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Because values of type lambda can be kept in storage or passed as parameters (either as lambda or as bytes to be UNPACKed), it is possible to write contracts which can upgrade themselves... This won't always make sense, but might sometimes be useful. For example, one of the very early mainnet contracts appears to have a kind of upgrade mechanism: https://...


Disclaimer: This is just an example for educational purposes, don't use it in production. Here is a fairly primitive upgradable design for a Liquidity smart contract: Proxy Contract Holds the state / storage Points to a Logic Contract, and proxies its entry points Can be amended / upgraded, by its rightful owner. You can run into decentralization / ...


There are three main considerations at play 1) it's a way to augment proof of stake consensus with a form of TAPOS. While transactions are not used as a chain selection rule, they do leave a forensic trail that can be used to differentiate between the real chain and fakes. How valuable this is depends on how paranoid you are about weak subjectivity. 2) ...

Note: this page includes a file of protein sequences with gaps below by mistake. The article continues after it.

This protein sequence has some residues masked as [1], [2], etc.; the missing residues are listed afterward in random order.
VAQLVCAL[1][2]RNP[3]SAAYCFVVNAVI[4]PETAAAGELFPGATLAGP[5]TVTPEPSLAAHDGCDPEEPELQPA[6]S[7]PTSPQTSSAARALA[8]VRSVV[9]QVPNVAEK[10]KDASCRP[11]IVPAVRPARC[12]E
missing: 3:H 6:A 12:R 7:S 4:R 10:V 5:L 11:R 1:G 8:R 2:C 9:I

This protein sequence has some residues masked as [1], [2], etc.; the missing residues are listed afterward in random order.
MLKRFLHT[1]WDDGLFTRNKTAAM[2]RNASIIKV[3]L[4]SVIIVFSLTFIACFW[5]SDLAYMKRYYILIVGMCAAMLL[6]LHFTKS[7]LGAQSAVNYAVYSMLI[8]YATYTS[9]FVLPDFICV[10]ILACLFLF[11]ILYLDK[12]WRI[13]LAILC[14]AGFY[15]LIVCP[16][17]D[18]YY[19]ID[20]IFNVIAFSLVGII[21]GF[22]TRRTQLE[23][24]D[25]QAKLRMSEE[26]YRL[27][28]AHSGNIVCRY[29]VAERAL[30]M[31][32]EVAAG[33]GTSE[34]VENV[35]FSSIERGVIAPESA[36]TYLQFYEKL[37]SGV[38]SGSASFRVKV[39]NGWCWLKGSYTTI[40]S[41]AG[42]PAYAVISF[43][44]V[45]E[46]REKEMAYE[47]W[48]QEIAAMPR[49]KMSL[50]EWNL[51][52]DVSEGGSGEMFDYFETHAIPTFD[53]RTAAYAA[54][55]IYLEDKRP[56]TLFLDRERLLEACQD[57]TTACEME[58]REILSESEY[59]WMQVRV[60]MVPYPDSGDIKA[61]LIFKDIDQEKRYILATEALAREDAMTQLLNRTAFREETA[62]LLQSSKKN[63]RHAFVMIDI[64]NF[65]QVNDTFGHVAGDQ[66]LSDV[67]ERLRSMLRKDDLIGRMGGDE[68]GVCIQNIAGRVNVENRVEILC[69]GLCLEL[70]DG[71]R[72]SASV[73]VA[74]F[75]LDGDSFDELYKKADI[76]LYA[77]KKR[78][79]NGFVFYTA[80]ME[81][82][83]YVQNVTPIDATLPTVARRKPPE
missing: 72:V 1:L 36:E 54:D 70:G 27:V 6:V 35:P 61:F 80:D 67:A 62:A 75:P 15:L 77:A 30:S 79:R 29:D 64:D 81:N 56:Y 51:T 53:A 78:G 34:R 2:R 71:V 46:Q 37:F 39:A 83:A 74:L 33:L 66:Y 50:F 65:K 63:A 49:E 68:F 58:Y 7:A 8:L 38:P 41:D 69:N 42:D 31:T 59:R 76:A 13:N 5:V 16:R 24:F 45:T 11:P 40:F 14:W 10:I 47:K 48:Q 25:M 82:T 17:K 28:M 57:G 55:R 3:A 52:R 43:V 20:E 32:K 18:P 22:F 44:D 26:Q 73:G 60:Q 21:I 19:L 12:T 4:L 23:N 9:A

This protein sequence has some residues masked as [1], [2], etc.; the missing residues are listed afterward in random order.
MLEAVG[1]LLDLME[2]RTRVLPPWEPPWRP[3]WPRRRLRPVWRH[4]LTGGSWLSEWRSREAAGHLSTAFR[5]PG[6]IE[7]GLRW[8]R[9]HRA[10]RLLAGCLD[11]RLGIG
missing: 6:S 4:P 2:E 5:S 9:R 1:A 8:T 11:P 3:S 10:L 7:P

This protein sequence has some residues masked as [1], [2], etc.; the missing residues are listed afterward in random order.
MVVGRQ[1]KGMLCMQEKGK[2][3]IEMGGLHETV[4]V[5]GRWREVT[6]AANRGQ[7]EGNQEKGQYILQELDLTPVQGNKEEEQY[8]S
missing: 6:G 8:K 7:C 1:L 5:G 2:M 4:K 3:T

The idea is just that, when you create a transaction, you might have expectations on what already happened on the network. Including a transaction hash prevents including the transaction in a fork where these expectations are not correct (some former transactions didn't happen). Note that you can include a transaction in the 64 blocks after the hash, so it ...


Cryptonomic published an article on exactly this topic recently.


From the white paper, "If an attacker ever succeeds in forcing a long reorganization with a fork, he will be unable to include such transactions, making the fork obviously fake. This is a last line of defense, TAPOS is a great system to prevent long reorganizations but not a very good system to prevent short term double spending."

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